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A Perfect Score: Why “Whisper of the Heart” is Yuji Nomi’s Masterpiece


A breakdown of what makes a film score great and why Yuji Nomi’s work on “Whisper of the Heart” gets a solid 10/10.


As a university student who’s been stuck taking online classes for the past two years, lack of motivation was a feeling I gradually became very familiar with. Additionally as a creative, being so isolated from my community made it extra difficult to push forward in my tasks and projects. One of the many adjustments I made was creating a study playlist to improve focus when writing. I discovered a love for orchestra and film scores, and soon I was paying more attention to the music than the plot when watching movies.


My latest favorite film score accomplishes a lot more than just keeping me on task. Composed by Yuji Nomi, the score for the 1995 Studio Ghibli film Whisper of the Heart also serves as a reminder to continue pursuing my aspirations. This animated feature centers around Shizuku, a middle-school girl who discovers that all the library books she’s checked out have been previously read by a fellow student named Seiji. In her quest to track down this elusive boy, she falls in love and explores her talents as a young writer. It’s a heartfelt coming-of-age story that discusses the trials and tribulations of being an artist. The magic of this film is definitely enhanced by its soundtrack.


Nomi’s early work included creating music for a friend’s art performances, which caught the eye of Ryuichi Sakamoto, an acclaimed composer. Sakamoto later became his mentor and they collaborated on a few film scores, including the epic biographical drama The Last Emperor with its delightfully dramatic and heavy sound. Despite Whisper of the Heart being Nomi’s first solo project, I consider it to be his best. To me, a great score keeps the audience engaged in the fictional universe by matching the theme of the film and pushes the plot along by enhancing the mood of a scene. To fully discuss why I think Whisper of the Heart accomplishes both of these goals, I’ll have to talk about the plot. So:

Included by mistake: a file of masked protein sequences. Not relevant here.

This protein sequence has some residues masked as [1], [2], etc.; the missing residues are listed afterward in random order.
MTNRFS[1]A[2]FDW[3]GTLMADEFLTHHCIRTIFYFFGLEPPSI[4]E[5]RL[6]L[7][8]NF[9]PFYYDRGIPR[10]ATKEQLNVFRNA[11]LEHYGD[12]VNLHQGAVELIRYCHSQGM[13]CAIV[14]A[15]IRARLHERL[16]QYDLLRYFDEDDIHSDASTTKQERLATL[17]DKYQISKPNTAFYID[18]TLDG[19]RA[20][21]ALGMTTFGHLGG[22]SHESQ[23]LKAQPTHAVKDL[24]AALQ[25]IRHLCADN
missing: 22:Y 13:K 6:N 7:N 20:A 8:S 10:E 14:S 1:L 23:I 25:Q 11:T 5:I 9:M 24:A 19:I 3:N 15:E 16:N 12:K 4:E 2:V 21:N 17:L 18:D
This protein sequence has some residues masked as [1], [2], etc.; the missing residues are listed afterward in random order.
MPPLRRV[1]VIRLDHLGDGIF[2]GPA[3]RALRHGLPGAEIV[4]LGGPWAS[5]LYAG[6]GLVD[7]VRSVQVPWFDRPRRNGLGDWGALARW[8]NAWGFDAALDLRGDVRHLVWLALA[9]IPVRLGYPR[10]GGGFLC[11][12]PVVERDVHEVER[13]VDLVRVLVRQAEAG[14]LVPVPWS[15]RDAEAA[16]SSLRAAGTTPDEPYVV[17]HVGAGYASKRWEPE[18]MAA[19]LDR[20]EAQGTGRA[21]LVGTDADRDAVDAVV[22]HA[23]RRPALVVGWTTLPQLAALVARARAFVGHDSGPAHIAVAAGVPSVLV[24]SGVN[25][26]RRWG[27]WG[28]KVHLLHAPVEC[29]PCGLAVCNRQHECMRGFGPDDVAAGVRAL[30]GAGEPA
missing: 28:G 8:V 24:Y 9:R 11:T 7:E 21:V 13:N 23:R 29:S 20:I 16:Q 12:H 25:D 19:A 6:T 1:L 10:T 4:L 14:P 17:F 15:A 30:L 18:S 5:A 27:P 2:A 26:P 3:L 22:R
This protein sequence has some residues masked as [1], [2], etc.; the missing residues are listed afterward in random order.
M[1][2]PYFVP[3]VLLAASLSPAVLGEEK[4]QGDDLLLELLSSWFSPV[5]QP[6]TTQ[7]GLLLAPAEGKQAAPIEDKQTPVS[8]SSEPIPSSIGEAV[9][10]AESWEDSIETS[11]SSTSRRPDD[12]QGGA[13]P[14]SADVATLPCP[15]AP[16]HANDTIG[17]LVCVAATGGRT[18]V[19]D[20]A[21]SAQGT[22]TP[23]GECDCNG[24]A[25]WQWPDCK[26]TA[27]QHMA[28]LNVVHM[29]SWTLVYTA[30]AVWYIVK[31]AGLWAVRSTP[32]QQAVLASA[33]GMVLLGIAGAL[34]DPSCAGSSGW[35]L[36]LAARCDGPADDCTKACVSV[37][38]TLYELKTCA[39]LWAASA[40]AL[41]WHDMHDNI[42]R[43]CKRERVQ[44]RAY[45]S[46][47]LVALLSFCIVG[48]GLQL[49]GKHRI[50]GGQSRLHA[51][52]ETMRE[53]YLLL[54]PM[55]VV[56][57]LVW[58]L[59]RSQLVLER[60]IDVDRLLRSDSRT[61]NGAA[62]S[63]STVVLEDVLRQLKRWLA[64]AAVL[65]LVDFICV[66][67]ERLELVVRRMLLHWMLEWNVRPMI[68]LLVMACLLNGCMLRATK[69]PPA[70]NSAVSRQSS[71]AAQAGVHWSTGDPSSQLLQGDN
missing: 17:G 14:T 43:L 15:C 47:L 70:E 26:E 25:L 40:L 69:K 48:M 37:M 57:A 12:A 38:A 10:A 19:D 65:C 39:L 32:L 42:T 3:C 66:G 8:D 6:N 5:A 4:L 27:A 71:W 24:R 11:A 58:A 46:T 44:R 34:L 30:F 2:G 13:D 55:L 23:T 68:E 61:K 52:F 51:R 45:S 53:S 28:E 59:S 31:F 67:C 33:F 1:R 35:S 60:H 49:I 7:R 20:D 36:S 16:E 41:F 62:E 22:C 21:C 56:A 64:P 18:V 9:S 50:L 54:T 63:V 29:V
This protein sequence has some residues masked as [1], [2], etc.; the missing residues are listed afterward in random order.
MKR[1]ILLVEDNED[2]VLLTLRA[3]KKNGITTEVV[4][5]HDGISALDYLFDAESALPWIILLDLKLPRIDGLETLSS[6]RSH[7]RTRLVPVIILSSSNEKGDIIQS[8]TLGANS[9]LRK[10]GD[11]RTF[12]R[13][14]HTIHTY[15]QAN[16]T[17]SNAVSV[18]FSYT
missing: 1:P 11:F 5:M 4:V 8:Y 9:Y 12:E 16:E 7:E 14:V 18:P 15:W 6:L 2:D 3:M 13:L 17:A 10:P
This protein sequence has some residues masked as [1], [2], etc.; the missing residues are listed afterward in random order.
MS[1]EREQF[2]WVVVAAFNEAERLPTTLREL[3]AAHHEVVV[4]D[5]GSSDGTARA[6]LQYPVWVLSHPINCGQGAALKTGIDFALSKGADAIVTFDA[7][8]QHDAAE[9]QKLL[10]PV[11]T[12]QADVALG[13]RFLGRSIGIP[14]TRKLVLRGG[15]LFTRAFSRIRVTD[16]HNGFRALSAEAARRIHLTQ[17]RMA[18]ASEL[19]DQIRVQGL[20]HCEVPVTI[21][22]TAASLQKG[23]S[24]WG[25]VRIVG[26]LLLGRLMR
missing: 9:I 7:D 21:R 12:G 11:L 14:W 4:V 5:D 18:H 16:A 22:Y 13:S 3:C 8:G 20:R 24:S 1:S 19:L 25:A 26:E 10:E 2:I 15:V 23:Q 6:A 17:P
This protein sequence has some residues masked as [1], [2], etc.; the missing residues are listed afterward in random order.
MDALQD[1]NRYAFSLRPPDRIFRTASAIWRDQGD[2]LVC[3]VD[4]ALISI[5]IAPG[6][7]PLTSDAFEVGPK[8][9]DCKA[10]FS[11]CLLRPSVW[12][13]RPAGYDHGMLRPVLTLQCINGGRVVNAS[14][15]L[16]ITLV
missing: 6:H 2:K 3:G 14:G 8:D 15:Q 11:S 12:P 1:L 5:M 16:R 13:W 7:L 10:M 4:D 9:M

WARNING: Spoilers ahead!




Featuring 22 whimsical tracks, Nomi’s score cues all perfectly match the setting and main character of the film. Surrounded by contemporary structures and high-rise buildings in Tokyo, the bookish Shizuku prefers to immerse herself in fictional fantasy worlds instead. Some tracks are more playful, reflecting her ability to find magic in the mundane. For instance, “The Song of Baron” is named after an antique cat statuette that inspires the hero in Shizuku’s story. But Nomi also mixes modernity with a very classical sound. Tracks like “The Cat Chase” and “Taking the Train” have clear Baroque references while featuring a funky electronic shell. The mix is quite unlike anything I’ve heard before, and is a bit different from the typical light and fantastical Studio Ghibli score. But it works perfectly for this film, reflecting Shizuku’s environment and position in between these two opposite worlds.